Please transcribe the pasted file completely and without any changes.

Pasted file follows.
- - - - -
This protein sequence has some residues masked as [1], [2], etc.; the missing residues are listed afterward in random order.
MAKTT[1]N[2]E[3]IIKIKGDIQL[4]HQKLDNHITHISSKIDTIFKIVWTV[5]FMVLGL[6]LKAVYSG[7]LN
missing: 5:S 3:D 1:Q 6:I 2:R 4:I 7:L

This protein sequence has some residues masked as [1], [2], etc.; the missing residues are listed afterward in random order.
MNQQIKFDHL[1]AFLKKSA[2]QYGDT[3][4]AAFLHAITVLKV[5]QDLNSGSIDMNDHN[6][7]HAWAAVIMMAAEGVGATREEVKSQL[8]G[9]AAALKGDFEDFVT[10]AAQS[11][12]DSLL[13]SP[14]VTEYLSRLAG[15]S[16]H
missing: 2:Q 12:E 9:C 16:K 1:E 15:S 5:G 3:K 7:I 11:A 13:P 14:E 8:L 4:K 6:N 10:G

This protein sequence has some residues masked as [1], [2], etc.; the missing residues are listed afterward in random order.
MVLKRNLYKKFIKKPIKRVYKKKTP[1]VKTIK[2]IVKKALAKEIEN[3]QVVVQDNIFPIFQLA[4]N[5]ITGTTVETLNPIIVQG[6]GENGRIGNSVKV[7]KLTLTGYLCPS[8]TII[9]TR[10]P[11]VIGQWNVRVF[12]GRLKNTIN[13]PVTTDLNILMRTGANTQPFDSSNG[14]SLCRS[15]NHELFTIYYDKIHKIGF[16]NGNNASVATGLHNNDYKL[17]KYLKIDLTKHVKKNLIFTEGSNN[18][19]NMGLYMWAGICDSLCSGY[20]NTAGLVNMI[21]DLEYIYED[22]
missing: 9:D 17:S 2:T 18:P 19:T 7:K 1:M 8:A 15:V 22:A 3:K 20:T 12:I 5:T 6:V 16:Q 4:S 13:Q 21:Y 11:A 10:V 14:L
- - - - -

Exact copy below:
This protein sequence has some residues masked as [1], [2], etc.; the missing residues are listed afterward in random order.
MAKTT[1]N[2]E[3]IIKIKGDIQL[4]HQKLDNHITHISSKIDTIFKIVWTV[5]FMVLGL[6]LKAVYSG[7]LN
missing: 5:S 3:D 1:Q 6:I 2:R 4:I 7:L

This protein sequence has some residues masked as [1], [2], etc.; the missing residues are listed afterward in random order.
MNQQIKFDHL[1]AFLKKSA[2]QYGDT[3][4]AAFLHAITVLKV[5]QDLNSGSIDMNDHN[6][7]HAWAAVIMMAAEGVGATREEVKSQL[8]G[9]AAALKGDFEDFVT[10]AAQS[11][12]DSLL[13]SP[14]VTEYLSRLAG[15]S[16]H
missing: 2:Q 12:E 9:C 16:K 1:E 15:S 5:G 3:K 7:I 11:A 13:P 14:E 8:L 4:K 6:N 10:G

This protein sequence has some residues masked as [1], [2], etc.; the missing residues are listed afterward in random order.
MVLKRNLYKKFIKKPIKRVYKKKTP[1]VKTIK[2]IVKKALAKEIEN[3]QVVVQDNIFPIFQLA[4]N[5]ITGTTVETLNPIIVQG[6]GENGRIGNSVKV[7]KLTLTGYLCPS[8]TII[9]TR[10]P[11]VIGQWNVRVF[12]GRLKNTIN[13]PVTTDLNILMRTGANTQPFDSSNG[14]SLCRS[15]NHELFTIYYDKIHKIGF[16]NGNNASVATGLHNNDYKL[17]KYLKIDLTKHVKKNLIFTEGSNN[18][19]NMGLYMWAGICDSLCSGY[20]NTAGLVNMI[21]DLEYIYED[22]
missing: 9:D 17:S 2:T 18:P 19:T 7:K 1:M 8:A 15:V 22:A 3:K 20:T 12:I 5:T 6:V 16:Q 4:S 13:Q 21:Y 11:A 10:V 14:L